BERLIN (Reuters) - James Bond may have moved on to loose nukes and asymmetric conflict, but back in Berlin moviegoers can still relive the days when espionage seemed as black and white as the Cold War.
Now playing through next week, a retrospective of films shot on location while the infamous Wall still divided Berlin aims to please both fans of spy thrillers and history buffs alike.
“The aesthetic is of another Berlin, iconic and divided, one of rubble and abandoned spaces, the only place in the world where opposite ideologies lived in such proximity,” said organizer Alexander Vogel.
Part of the larger Achtung Berlin film festival, the retrospective features eight films — half British and American productions, half East German — focusing on the clash between Communism and Capitalism that dominated the late 20th century.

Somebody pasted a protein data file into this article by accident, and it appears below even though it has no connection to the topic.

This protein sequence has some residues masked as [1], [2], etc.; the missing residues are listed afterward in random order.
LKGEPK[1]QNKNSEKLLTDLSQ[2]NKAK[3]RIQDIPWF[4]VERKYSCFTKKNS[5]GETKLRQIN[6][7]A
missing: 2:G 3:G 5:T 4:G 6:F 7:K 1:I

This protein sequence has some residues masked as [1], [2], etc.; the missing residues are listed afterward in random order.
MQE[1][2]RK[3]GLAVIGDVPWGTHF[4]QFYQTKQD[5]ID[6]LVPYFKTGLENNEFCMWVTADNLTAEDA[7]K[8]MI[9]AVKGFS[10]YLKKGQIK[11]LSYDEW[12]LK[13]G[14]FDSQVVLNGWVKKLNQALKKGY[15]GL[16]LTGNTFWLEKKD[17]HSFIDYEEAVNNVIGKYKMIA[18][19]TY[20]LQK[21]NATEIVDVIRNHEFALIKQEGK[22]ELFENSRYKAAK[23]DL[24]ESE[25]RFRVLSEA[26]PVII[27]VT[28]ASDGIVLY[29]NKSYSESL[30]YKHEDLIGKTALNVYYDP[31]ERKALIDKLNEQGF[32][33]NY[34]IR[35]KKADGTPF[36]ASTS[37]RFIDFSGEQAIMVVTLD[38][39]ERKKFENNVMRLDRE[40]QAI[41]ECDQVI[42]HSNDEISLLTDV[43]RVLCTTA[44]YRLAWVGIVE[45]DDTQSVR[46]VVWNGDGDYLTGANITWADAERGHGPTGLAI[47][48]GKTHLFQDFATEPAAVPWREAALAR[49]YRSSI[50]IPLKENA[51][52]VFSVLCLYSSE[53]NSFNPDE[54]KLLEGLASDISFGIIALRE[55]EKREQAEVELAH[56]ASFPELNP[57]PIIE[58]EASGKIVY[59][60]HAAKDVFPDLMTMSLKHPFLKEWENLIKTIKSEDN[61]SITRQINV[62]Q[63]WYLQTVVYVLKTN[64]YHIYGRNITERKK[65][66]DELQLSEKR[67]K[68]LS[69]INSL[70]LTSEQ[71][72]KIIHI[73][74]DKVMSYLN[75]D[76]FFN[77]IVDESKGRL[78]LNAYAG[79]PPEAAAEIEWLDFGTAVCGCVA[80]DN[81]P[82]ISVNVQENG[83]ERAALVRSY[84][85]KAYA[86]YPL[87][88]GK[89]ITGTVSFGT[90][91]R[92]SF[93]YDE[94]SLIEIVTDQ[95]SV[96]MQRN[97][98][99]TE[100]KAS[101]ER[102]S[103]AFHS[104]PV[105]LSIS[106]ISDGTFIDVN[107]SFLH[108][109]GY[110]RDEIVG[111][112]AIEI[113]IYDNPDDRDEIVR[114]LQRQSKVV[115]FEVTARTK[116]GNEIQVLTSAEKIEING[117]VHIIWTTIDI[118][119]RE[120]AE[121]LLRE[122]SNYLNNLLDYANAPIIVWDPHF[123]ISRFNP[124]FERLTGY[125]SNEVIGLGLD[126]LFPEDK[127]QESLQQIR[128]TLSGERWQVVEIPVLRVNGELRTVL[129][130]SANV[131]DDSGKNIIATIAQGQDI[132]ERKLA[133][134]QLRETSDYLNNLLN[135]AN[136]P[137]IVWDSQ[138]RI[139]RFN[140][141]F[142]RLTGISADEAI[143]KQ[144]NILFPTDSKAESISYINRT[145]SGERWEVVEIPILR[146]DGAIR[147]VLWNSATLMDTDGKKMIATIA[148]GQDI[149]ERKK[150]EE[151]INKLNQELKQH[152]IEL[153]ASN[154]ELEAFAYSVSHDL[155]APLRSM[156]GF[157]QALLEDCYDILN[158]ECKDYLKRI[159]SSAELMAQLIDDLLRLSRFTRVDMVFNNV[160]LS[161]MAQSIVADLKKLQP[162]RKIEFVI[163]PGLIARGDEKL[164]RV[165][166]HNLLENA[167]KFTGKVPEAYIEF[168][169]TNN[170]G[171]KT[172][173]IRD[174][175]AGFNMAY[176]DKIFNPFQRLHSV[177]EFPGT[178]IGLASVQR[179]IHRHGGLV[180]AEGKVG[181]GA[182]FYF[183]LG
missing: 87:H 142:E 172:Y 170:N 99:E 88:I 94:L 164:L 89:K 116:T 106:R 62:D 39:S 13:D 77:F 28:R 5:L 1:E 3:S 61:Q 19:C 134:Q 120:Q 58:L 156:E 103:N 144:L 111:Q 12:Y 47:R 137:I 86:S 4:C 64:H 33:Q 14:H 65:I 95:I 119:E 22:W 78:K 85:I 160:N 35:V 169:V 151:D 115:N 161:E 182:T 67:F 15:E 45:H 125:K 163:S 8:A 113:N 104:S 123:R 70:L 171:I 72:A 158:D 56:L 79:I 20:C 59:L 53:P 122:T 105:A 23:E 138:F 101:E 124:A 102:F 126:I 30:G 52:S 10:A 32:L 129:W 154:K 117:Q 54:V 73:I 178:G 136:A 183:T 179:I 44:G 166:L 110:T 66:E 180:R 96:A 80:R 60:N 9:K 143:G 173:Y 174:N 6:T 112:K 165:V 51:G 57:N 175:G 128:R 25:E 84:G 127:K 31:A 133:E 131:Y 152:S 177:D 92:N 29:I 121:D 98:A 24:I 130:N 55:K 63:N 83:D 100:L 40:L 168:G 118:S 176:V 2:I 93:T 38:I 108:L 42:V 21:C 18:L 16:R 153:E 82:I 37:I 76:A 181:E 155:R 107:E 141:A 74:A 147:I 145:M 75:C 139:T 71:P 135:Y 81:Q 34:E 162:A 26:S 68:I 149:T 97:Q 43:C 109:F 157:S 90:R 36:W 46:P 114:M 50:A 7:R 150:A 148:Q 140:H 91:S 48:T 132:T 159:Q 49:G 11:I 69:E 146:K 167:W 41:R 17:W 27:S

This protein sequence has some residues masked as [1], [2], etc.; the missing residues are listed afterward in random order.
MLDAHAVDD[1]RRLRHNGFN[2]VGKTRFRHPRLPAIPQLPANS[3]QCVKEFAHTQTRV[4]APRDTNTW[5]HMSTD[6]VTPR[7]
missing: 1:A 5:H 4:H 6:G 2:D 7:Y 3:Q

“The Spy who came in from the Cold,” “Funeral in Berlin” and “A Dandy in Aspic” are but some of the films showcasing forgotten parts of the city.
Less well known west of the Iron Curtain, “Chiffriert an Chef” (Code to the Chief) follows the story of an East German student who joins the Stasi secret police as a double agent after being approached by the CIA.
Central to the films are areas once known as hotbeds of spy activity — the border crossing at Checkpoint Charlie, Friedrichstrasse train station, the upscale Ku’damm district, and the barbed wire and grey concrete of the Wall itself.
A festival program can be found at the following website: here
Reporting by Brian Rohan; Editing by Steve Addison